Molecular characterization of salmonella isolates from animals and various foods /

Durul, Bora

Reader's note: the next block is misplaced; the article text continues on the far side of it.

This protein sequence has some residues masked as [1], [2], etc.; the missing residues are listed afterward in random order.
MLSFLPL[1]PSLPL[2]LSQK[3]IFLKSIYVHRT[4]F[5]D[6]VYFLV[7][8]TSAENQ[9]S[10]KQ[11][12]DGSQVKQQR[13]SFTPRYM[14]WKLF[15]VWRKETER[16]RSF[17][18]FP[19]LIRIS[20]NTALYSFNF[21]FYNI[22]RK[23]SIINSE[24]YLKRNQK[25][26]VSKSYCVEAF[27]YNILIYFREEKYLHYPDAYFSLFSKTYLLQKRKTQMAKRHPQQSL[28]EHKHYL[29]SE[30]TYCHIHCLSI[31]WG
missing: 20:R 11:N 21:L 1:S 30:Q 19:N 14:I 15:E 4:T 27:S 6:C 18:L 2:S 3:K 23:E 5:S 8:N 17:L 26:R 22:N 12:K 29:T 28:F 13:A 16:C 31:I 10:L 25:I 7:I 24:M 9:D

Salmonella, which is a Gram-negative human and animal pathogen, poses a significant threat to public health with its existence and survival in the farm to fork chain. Of the greater importance, Salmonella enterica subsp. enterica, which covers 60 % of nearly 2500 Salmonella serotypes, causes diseases in mammals with varying host affiliations and pathogenity levels. In order that consumer safety can be assured, elimination of this harmful pathogen from the farm to fork chain is a must, thereby bringing the importance of the comprehensive investigations of the diversity of Salmonella pathogen. The objective of this research is to use genotypic and phenotypic methods to have a better understanding on the Salmonella diversity by analyzing samples from animals and various foods. Thus, for this aim, firstly, samples were collected from street food and also animal clinical cases. The final goal was to gain 50 food Salmonella isolates and 50 Salmonella animal isolates, at least, during four seasons of a year in the pilot region, Şanlıurfa. Presence of Salmonella suspected colonies was investigated through conventional methods. Then, suspected colonies were confirmed as Salmonella by using polymerase chain reaction (PCR) of Salmonella specific gene, invA. Following this, confirmed colonies were analyzed by phenotypic and genotypic methods. For the phenotypic analysis, a classical method, serotyping, was used. Moreover, for the genotypic analysis part, multi locus sequence typing (MLST), one of the most preferred genotype-based methods, providing both a high discriminatory power among subtypes and an extensive phylogenetic analysis, was utilized according to seven gene MLST (aroC, dnaN, hemD, hisD, purE, sucA and thrA) scheme designed by University College Cork. Then, phylogenetic trees of the collected isolates were constructed by using bioinformatics software. As a result of the study, 59 food-origin and 53 animal-origin isolates were recovered from 192 food samples and 355 animal fecal samples, which mean that 30.1 % of food samples and 14.9 % animal samples were Salmonella-positive. Furthermore, while MLST and serotyping had congruent discriminatory power in food isolates, MLST provided intra-serotype discrimination within several serotypes in animal isolates. On the other hand, results of both subtyping methods indicate a possible affiliation between several subtypes and their source. Moreover, in addition to 4 previously unidentified sequence types that were discovered by MLST in this study, subtype Telaviv (ST 1068) is noteworthy owing to its high prevalence in food and animal samples in this study and its large absence in the scientific literature and other surveillance studies. In conclusion, combining the power of genotype-based MLST and phenotype-based serotyping, this study provided us a clue about the unique Salmonella diversity in the pilot region. In addition to being a pioneer surveillance study in Turkey where genotypic and phenotypic approaches are utilized together, results of this study are useful in the maintenance of a new publicly available pathogen database as well as in further outbreak investigations.